By Art Chansky Art Chansky is a contributor to WCHL and the author of several Tar Heel books. You can find his new book, The Blue Blood Rivalry, in digital form on Amazon.com and iTunes.

The Bowl 'System'

By Art Chansky Posted December 30, 2011 at 1:53 pm

Many viewers who watched Carolina’s dismal loss to Missouri in the Independence Bowl Monday night – an apt ending to the ugly Butch Davis era – wondered why the Tar Heels even agreed to go to Shreveport, Louisiana, over Christmas. If the NCAA is coming with at least a one-year bowl ban, why not self-impose it this season that ended with a thud anyway?

If UNC officials knew they were headed for perhaps the worst bowl and site among the 35 post-season games, perhaps they would have done so. But up to virtually the last minute before bowl selection Sunday on December 4, Carolina was hoping for a bid to the Military Bowl in Washington, D.C., where the fan support would have been 10 times what it was in Shreveport.

The way it turned out and the bowl “system” works, UNC might have netted out more money by not going to the Independence Bowl. And the players, some of whom bitched before, during and after the game, could have spent Christmas at home with their families.

As is, Carolina claims to have used about 1,000 of the 10,000 tickets it was required to purchase. I asked a few people who were actually there, and they said a “smattering” of blue was seen among the estimated attendance of 10,000 in a 50,000-seat stadium on a cold, damp night. And that does not include the UNC band, which was obviously there because so many tickets were available and the school also had to commit to buying a certain number of hotel rooms for five nights.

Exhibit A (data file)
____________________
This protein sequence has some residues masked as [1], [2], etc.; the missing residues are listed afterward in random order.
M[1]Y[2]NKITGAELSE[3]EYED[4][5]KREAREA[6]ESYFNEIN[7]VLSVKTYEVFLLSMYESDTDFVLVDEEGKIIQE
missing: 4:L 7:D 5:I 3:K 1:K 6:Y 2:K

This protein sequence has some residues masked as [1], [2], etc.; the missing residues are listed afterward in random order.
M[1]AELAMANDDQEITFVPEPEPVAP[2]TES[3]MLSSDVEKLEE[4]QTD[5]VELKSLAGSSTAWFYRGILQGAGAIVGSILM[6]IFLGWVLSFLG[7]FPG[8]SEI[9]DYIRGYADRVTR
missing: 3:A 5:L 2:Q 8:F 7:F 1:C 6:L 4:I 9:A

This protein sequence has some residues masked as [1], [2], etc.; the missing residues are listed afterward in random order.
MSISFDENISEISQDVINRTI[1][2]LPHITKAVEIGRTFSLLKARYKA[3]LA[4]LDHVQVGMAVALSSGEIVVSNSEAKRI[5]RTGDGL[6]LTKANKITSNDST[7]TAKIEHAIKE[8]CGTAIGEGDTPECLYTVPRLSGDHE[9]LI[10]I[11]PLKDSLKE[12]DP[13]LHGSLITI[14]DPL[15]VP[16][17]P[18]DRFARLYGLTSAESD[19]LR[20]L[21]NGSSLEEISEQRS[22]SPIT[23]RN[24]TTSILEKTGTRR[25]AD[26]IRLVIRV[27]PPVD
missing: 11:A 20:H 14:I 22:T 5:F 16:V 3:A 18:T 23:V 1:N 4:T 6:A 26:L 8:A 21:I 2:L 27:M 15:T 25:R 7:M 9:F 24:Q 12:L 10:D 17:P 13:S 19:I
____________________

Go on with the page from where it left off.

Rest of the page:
No one gets filthy rich in the current bowl system, except the bowls themselves, most of which enjoy non-profit status because they are aligned with some charity that receives no more than 3 percent of the bowl revenue, according to published reports. The money, and there is a lot of it, goes back to the bowls to pay absurd salaries to the bowl executive directors and their staffs and their equally absurd expense accounts.

The days are long gone where men in funny-colored blazers have to show up at regular-season games all over the country to actually “scout” possible participants for their bowl games. That’s because all major conferences have “tie ins” with bowls, from the Rose (which most years pits the Big Ten vs. Pac 12 champions) on down to the seventh and eighth place teams. That’s how Carolina got to Shreveport; when time came for the Independence to select, it had the seventh pick from the ACC. The Mountain West and Sun Belt, the other conferences with ties to the Independence, had no bowl eligible teams left. At selection time, Missouri from the Big 12 (headed to the SEC) was still available.

So UNC received the 10,000 tickets it was required to purchase. In some of the bigger bowls, the guarantee goes as high as 17,500 tickets. The school, and/or its conference, is responsible for those tickets, along with the aforementioned hotel block and, of course, travel arrangements to arrive the required number of days before the bowl. In Carolina’s case, it was by December 22 – so the team spent Christmas Eve and Christmas Day trying to make the best of it. Players’ families had to pay their own way, and few of them could or would.